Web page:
Whitetail Deer Management

The increased interest witnessed in white-tailed deer management over the past couple of decades stems from the popularity of white-tailed deer hunting. Managing populations of deer has provded that big bucks could be produced just about everywhere through controlling herds and enhancing habitat. Whitetail deer management has moved forward with increased research on habitat enhancement techniques, antler restriction regulations and herd improvement through selctive harvests and genetic manipulation.

Free-ranging whitetail deer need the food, cover, water and space provided by their habitat to surive. However, whitetail deer management, particularly for growing big mature bucks, involves manipulating the age structure, genetics within the population, and herd nutrition. A whitetail’s habitat should furnish the basic necessities of life: nutrition, water, and cover. The diversity of vegetation on an area is the key to meeting cover and food requirements.

Basic whitetail deer cover needs are low-growing vegetation for hiding cover to protect fawns, mid-level vegetation or escape cover to provide protection from predators, and overstory vegetation such as trees and shrubs to protect deer from weather extremes. Properties interested in managing for maximum herd health must provide low and mid-level forbs and browse plants to meet the nutritional requirements of deer. Many properties also provide supplemental foods for whitetail in the form of free-choice protein pellets and/or food plots. Supplemental feeds allow properties to carry a few more deer, and they usually have improved fawn recruitment.

Deer habitat can be improved by vegetation manipulation commonly called habitat management. Among other things, range management includes balancing wildlife and livestock numbers to fit the food supply, instituting rotational grazing systems, and manipulating plants by mechanical means or by use of prescribed fire. Deer prefer low successional plant species. Learning about the whitetail's diet is an important part of deer management. Plants found in the wild provide higher protein levels than sacked feeds as well as many of the plants commonly used in forage plots.

Deer Management Techniques

There are several deer management techniques that can be employed to improve a local deer population. If habitat management is already under way, then managing for good age structure, especially with the buck segment of the population, should be the first priority. In order to manage for older age deer herds, a manager must manipulate the herd to produce some young deer, some middle age deer, and some older age deer. Having a nutritionally healthy deer herd at or below the carrying capacity of the land usually means a highly productive deer herd. This means that excess deer need to be removed yearly in order to maintain the herd at carrying capacity and in good nutritional health.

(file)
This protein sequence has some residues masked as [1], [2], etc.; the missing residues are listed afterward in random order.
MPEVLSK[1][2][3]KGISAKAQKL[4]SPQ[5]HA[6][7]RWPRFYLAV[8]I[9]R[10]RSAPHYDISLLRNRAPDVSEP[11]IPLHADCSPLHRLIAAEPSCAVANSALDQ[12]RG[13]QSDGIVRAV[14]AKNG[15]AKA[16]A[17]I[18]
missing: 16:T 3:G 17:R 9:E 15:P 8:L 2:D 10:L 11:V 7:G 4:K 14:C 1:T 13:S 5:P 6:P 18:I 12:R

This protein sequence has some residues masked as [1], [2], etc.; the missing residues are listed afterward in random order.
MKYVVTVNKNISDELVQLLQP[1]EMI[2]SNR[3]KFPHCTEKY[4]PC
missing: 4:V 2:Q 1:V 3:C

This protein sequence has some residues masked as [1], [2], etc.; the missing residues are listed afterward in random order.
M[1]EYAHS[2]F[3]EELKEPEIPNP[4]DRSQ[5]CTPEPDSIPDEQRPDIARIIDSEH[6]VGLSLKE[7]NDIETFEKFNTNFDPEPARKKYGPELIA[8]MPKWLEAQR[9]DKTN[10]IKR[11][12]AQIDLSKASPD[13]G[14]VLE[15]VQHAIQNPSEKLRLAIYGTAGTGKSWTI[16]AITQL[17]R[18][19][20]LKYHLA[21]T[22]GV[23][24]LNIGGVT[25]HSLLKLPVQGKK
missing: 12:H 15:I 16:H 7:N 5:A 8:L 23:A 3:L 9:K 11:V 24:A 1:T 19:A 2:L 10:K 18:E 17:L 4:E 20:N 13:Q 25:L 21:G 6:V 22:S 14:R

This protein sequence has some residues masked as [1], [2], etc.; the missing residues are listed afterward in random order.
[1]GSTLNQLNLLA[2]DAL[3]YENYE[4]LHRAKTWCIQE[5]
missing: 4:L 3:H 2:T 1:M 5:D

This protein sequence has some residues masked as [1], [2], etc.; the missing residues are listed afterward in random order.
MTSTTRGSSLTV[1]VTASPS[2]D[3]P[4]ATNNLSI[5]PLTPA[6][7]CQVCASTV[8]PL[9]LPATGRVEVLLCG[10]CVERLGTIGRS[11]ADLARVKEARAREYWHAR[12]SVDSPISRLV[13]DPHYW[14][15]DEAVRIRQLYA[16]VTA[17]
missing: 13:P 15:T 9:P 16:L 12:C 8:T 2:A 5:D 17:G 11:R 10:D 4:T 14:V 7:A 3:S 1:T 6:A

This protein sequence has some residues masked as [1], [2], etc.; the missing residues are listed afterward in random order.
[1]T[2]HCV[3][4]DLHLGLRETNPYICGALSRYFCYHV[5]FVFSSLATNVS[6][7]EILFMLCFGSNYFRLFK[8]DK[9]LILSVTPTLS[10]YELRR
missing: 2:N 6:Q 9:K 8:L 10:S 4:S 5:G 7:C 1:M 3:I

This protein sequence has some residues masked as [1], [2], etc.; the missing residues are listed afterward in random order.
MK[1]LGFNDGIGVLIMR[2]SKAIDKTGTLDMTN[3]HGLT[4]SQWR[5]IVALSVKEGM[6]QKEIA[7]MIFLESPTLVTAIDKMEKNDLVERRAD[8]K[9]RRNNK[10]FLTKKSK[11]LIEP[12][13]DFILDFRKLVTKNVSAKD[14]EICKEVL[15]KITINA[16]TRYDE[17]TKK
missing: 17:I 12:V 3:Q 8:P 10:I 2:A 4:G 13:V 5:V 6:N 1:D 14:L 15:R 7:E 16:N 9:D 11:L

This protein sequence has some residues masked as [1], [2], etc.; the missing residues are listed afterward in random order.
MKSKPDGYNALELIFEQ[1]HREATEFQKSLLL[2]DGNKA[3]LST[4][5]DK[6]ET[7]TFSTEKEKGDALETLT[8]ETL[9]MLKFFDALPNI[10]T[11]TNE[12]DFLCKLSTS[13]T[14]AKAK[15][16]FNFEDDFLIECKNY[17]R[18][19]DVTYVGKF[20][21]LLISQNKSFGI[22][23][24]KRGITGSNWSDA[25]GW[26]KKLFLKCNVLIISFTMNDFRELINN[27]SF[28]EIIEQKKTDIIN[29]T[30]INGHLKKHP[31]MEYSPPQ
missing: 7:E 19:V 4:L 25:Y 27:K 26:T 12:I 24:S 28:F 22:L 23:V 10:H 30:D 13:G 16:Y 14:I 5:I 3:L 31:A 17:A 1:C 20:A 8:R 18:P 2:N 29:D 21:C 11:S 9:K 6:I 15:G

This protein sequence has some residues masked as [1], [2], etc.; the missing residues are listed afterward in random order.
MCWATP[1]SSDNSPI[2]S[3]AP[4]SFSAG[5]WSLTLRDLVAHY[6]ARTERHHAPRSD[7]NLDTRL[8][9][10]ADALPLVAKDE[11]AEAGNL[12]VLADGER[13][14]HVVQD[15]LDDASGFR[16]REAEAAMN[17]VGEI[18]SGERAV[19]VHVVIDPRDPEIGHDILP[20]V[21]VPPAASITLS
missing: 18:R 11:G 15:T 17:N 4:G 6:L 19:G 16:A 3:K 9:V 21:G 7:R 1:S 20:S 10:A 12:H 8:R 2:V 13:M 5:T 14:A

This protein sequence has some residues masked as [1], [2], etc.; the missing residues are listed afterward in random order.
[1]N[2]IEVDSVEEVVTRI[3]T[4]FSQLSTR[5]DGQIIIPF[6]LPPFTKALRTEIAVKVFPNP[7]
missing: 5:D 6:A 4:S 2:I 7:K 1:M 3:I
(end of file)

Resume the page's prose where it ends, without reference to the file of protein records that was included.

The genetic potential of whitetail bucks can not be fully achieve if deer are not properly nurished. However, not all bucks have the same genetic potential. Selective buck harvest, or culling, can help, though the genes for truly large antler growth may not exist on every property. Through line breeding, many commercial deer breeders have concetrated the genes for superior antler growth. These deer are offered for sale, and in some situations can be an effective way to improve the genetics of a confined deer population.

In order to turn over a deer herd every 6 years, a 17 percent input of young deer is needed each year. Having a nutritionally healthy herd with a buck to doe ratio of 1:1 and an 80% to 100% fawn crop means more offspring are produced than needed. However, management is required to keep the population at the proper numbers for the habitat found in an area. Deer surveys should be an intergral part of every deer management program. Spotlight surveys are the best way to estimate the deer density of an area on most properties. When conducted properly, camera surveys using motion-triggered cameras can also provide good herd data, such as the number of unique bucks in an area. When combined with other information, such as daylight sightings, a better picture of the entire deer herd becomes available.

White-tailed Deer

White-tailed deer are the smallest members of the North American deer family. Whitetail are found from southern Canada to South America. They are an important part of the landscape in all areas where they are found. During summer months deer often use fields and meadows, searching for forbs high in protein, but whitetail deer are primarily browsers. Read more...

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